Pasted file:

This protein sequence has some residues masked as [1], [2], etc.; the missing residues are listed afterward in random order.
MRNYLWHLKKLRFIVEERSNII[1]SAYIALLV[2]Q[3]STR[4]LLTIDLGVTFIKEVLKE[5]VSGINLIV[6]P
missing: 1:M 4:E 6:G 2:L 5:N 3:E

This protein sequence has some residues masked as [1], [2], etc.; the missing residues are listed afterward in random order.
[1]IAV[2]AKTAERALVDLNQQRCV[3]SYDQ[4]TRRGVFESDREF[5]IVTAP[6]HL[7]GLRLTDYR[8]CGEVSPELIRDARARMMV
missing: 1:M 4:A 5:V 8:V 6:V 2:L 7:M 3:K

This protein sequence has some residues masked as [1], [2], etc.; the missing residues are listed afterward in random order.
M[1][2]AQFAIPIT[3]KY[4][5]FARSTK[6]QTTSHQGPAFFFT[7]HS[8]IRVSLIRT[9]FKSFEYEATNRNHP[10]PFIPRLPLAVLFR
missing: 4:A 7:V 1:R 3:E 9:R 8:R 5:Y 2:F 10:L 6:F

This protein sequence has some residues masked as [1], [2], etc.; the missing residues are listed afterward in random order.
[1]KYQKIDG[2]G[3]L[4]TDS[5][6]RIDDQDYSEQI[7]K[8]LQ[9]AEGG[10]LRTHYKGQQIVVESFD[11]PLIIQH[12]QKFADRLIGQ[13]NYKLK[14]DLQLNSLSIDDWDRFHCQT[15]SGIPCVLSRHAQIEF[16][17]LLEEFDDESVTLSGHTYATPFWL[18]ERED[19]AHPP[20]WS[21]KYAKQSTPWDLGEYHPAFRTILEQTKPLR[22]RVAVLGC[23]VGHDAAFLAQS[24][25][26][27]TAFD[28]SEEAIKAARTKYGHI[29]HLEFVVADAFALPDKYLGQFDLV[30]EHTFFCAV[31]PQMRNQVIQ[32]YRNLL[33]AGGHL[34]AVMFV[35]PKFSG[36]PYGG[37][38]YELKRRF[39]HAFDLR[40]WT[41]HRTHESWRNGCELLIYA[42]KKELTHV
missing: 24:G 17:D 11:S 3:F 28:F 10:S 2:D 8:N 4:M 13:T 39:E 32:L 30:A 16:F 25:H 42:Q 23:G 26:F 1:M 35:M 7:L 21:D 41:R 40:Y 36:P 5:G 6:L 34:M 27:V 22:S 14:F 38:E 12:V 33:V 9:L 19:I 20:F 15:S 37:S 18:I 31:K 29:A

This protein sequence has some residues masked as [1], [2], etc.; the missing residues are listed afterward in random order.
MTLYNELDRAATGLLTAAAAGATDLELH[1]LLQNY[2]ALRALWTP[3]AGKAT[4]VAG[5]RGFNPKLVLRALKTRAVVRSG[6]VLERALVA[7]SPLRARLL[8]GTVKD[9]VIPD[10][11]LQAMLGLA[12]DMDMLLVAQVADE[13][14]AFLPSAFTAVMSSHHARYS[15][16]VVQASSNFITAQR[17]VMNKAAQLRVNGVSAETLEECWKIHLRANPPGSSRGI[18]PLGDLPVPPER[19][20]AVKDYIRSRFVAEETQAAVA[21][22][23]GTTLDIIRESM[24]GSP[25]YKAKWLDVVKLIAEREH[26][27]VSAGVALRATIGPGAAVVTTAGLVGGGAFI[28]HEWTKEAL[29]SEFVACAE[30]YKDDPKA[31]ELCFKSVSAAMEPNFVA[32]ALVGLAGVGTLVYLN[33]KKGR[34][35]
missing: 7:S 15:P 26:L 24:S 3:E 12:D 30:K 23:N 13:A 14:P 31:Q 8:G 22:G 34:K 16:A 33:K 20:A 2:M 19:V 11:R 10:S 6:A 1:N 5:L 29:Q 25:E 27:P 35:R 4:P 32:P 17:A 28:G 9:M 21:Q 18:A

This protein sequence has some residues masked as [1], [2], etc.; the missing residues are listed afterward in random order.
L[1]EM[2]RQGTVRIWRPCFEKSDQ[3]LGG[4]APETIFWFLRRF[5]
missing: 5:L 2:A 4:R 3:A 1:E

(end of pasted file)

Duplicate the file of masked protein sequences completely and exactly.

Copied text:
This protein sequence has some residues masked as [1], [2], etc.; the missing residues are listed afterward in random order.
MRNYLWHLKKLRFIVEERSNII[1]SAYIALLV[2]Q[3]STR[4]LLTIDLGVTFIKEVLKE[5]VSGINLIV[6]P
missing: 1:M 4:E 6:G 2:L 5:N 3:E

This protein sequence has some residues masked as [1], [2], etc.; the missing residues are listed afterward in random order.
[1]IAV[2]AKTAERALVDLNQQRCV[3]SYDQ[4]TRRGVFESDREF[5]IVTAP[6]HL[7]GLRLTDYR[8]CGEVSPELIRDARARMMV
missing: 1:M 4:A 5:V 8:V 6:V 2:L 7:M 3:K

This protein sequence has some residues masked as [1], [2], etc.; the missing residues are listed afterward in random order.
M[1][2]AQFAIPIT[3]KY[4][5]FARSTK[6]QTTSHQGPAFFFT[7]HS[8]IRVSLIRT[9]FKSFEYEATNRNHP[10]PFIPRLPLAVLFR
missing: 4:A 7:V 1:R 3:E 9:R 8:R 5:Y 2:F 10:L 6:F

This protein sequence has some residues masked as [1], [2], etc.; the missing residues are listed afterward in random order.
[1]KYQKIDG[2]G[3]L[4]TDS[5][6]RIDDQDYSEQI[7]K[8]LQ[9]AEGG[10]LRTHYKGQQIVVESFD[11]PLIIQH[12]QKFADRLIGQ[13]NYKLK[14]DLQLNSLSIDDWDRFHCQT[15]SGIPCVLSRHAQIEF[16][17]LLEEFDDESVTLSGHTYATPFWL[18]ERED[19]AHPP[20]WS[21]KYAKQSTPWDLGEYHPAFRTILEQTKPLR[22]RVAVLGC[23]VGHDAAFLAQS[24][25][26][27]TAFD[28]SEEAIKAARTKYGHI[29]HLEFVVADAFALPDKYLGQFDLV[30]EHTFFCAV[31]PQMRNQVIQ[32]YRNLL[33]AGGHL[34]AVMFV[35]PKFSG[36]PYGG[37][38]YELKRRF[39]HAFDLR[40]WT[41]HRTHESWRNGCELLIYA[42]KKELTHV
missing: 24:G 17:D 11:S 3:F 28:F 10:S 2:D 8:N 4:M 13:T 39:E 32:L 30:A 16:F 25:H 42:Q 23:G 26:F 1:M 35:M 7:L 21:D 41:R 40:Y 36:P 5:G 6:L 34:M 27:V 22:S 14:F 38:E 12:V 33:V 9:L 19:I 20:F 15:S 37:S 18:I 31:K 29:A

This protein sequence has some residues masked as [1], [2], etc.; the missing residues are listed afterward in random order.
MTLYNELDRAATGLLTAAAAGATDLELH[1]LLQNY[2]ALRALWTP[3]AGKAT[4]VAG[5]RGFNPKLVLRALKTRAVVRSG[6]VLERALVA[7]SPLRARLL[8]GTVKD[9]VIPD[10][11]LQAMLGLA[12]DMDMLLVAQVADE[13][14]AFLPSAFTAVMSSHHARYS[15][16]VVQASSNFITAQR[17]VMNKAAQLRVNGVSAETLEECWKIHLRANPPGSSRGI[18]PLGDLPVPPER[19][20]AVKDYIRSRFVAEETQAAVA[21][22][23]GTTLDIIRESM[24]GSP[25]YKAKWLDVVKLIAEREH[26][27]VSAGVALRATIGPGAAVVTTAGLVGGGAFI[28]HEWTKEAL[29]SEFVACAE[30]YKDDPKA[31]ELCFKSVSAAMEPNFVA[32]ALVGLAGVGTLVYLN[33]KKGR[34][35]
missing: 7:S 15:P 26:L 24:S 3:E 12:D 30:K 23:N 13:A 14:P 31:Q 8:G 22:G 34:K 16:A 33:K 20:A 2:M 19:V 11:R 10:S 6:A 1:N 5:L 29:Q 25:E 27:P 35:R 4:P 32:P 17:A 28:G 9:M 21:Q 18:A

This protein sequence has some residues masked as [1], [2], etc.; the missing residues are listed afterward in random order.
L[1]EM[2]RQGTVRIWRPCFEKSDQ[3]LGG[4]APETIFWFLRRF[5]
missing: 5:L 2:A 4:R 3:A 1:E